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Wyatt calls for more traffic calmers, as neighborhoods compete for slower drivers

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Mike Desmond
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WBFO News

For many residents of Buffalo, the NASCAR-like driving of too many motorists is a continuing aggravation or danger on residential streets. One summertime solution is speedhumps, but the city has only nine of them.

State law allows speedhumps, or speed bumps as many call them, to be used in warm weather. Snowplows don't do well going over asphalt speedhumps.

University District Common Councilmember Rasheed Wyatt wants more of the traffic-calmers. Of the nine in Buffalo, three are on University Avenue in Wyatt's district. Ray Reichert lives there and said they do slow traffic, although they also slow him on his bicycle.

Reichert said there is competition for slower drivers.
 

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Credit Mike Desmond / WBFO News
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WBFO News

"I think it is. My understanding is that there's a great demand for them in the neighborhood and we probably should have lost these already to Allenhurst," he said. "Whether it's Allenhurst or Larchmont or some other of the blocks in the neighborhood are slated to get them. I don't know when, but I think it's overdue."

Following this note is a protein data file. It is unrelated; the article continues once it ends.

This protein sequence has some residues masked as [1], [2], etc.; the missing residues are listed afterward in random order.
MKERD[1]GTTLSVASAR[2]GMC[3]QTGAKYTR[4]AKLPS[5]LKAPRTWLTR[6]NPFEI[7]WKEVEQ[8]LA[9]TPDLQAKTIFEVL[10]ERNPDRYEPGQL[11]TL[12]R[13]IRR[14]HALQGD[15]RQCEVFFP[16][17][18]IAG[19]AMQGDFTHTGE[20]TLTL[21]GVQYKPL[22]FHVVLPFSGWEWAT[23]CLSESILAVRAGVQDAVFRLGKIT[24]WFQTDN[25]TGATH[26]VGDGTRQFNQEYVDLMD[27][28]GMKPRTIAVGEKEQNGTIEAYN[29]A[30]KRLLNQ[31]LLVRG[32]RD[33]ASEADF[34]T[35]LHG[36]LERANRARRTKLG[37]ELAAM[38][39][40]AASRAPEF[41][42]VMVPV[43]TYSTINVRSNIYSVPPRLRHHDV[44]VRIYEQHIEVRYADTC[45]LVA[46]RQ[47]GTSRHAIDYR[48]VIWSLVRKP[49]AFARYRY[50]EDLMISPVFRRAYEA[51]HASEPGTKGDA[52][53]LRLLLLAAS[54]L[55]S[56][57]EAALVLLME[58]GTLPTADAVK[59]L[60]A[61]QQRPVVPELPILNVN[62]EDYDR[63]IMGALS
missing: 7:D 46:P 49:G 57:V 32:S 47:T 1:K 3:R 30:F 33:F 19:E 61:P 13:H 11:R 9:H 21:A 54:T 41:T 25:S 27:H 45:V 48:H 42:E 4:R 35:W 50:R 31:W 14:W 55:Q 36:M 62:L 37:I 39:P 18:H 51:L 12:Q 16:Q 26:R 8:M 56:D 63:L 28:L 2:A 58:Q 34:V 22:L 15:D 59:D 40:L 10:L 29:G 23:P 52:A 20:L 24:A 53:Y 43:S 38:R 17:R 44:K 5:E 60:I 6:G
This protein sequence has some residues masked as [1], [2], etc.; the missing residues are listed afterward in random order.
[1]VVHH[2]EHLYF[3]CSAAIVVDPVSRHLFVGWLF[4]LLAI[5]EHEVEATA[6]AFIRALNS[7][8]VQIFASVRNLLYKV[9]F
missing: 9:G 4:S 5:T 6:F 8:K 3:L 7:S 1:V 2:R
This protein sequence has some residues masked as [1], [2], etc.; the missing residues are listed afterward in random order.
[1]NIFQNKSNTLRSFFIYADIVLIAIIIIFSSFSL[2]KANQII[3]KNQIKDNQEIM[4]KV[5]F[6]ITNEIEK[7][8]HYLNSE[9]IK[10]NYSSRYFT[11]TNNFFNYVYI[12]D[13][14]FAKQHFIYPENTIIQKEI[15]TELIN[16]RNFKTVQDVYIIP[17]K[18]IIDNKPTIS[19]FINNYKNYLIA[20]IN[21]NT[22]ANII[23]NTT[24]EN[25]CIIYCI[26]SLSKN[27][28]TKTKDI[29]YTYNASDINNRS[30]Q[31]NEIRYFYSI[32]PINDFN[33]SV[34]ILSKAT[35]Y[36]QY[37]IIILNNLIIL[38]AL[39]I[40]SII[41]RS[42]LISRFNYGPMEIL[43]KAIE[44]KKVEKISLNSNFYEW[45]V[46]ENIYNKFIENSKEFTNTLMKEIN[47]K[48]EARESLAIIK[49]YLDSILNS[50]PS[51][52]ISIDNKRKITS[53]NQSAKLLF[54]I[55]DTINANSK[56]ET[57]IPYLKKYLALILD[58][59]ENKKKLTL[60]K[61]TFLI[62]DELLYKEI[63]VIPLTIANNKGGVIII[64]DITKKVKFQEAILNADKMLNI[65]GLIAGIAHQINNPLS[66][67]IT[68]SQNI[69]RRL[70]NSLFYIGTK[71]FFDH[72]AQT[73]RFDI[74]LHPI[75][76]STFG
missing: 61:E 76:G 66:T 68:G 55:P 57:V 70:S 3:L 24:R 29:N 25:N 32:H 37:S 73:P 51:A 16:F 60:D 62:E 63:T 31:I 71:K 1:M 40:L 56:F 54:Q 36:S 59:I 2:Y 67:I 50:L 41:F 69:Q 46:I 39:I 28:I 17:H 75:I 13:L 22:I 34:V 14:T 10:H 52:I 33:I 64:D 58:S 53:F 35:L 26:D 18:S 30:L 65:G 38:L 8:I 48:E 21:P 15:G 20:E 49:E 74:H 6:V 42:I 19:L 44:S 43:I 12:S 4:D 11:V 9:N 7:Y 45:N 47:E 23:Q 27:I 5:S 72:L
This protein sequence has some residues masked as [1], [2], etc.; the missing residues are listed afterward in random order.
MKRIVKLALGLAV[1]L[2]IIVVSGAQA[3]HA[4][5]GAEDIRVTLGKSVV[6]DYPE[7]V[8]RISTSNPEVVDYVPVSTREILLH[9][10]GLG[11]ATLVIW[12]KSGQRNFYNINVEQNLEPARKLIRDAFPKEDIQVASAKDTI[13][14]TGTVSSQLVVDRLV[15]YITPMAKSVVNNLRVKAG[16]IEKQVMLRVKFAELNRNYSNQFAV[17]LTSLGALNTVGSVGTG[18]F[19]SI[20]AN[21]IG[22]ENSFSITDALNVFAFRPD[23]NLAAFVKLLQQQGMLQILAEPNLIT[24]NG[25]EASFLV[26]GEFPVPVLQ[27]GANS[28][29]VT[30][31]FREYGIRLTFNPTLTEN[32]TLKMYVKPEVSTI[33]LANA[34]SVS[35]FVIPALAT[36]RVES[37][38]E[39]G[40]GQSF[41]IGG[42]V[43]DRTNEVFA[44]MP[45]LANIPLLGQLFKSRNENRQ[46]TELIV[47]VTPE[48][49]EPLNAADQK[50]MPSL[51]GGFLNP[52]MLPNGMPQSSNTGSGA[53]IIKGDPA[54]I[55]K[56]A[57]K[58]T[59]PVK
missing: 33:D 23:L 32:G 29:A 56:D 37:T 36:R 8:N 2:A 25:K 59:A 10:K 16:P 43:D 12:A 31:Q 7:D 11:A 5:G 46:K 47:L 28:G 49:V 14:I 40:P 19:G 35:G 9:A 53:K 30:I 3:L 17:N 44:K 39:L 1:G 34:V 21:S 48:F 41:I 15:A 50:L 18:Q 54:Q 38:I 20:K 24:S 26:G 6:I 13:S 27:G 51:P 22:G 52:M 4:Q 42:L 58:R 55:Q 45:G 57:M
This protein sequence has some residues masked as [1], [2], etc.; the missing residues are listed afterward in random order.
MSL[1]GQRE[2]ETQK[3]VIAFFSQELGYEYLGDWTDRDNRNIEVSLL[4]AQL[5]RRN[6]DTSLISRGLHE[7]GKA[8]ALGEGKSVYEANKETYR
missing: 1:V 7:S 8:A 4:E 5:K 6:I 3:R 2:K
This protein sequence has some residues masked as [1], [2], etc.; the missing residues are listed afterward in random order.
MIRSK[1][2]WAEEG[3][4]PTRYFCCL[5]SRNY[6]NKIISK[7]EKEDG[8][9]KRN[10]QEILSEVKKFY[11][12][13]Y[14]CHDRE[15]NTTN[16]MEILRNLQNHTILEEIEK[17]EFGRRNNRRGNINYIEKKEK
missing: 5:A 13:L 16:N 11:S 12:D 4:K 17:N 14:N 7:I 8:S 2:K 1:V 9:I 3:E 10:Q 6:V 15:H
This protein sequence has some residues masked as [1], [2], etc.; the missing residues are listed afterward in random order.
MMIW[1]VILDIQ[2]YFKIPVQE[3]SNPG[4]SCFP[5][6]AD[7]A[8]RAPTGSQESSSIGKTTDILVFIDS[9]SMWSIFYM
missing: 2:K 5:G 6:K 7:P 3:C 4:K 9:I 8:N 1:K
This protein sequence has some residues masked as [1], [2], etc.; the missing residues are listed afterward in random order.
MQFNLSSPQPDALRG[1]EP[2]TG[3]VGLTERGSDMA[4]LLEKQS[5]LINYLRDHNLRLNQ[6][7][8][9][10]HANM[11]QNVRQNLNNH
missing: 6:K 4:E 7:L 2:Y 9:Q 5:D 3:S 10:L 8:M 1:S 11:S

Wyatt wants the Council to scrape some money together to install more speedhumps scattered around the city. He told WBFO City Engineer Mike Finn has 200 requests for the speedhumps.

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Credit Mike Desmond / WBFO News
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WBFO News

"I'm looking for a more comprehensive plan to address the issue, but while we are looking for a comprehensive plan, we have put something in place that has shown to work and that was the speedhumps," Wyatt said. "So I'm hoping that we can put some funding together to purchase at least triple the number of speedhumps that we currently have."

However, Wyatt admits Buffalo may not see more speedhumps until the next decade.

Mike Desmond is one of Western New York’s most experienced reporters, having spent nearly a half-century covering the region for newspapers, television stations and public radio. He has been with WBFO and its predecessor, WNED-AM, since 1988. As a reporter for WBFO, he has covered literally thousands of stories involving education, science, business, the environment and many other issues. Mike has been a long-time theater reviewer for a variety of publications and was formerly a part-time reporter for The New York Times.
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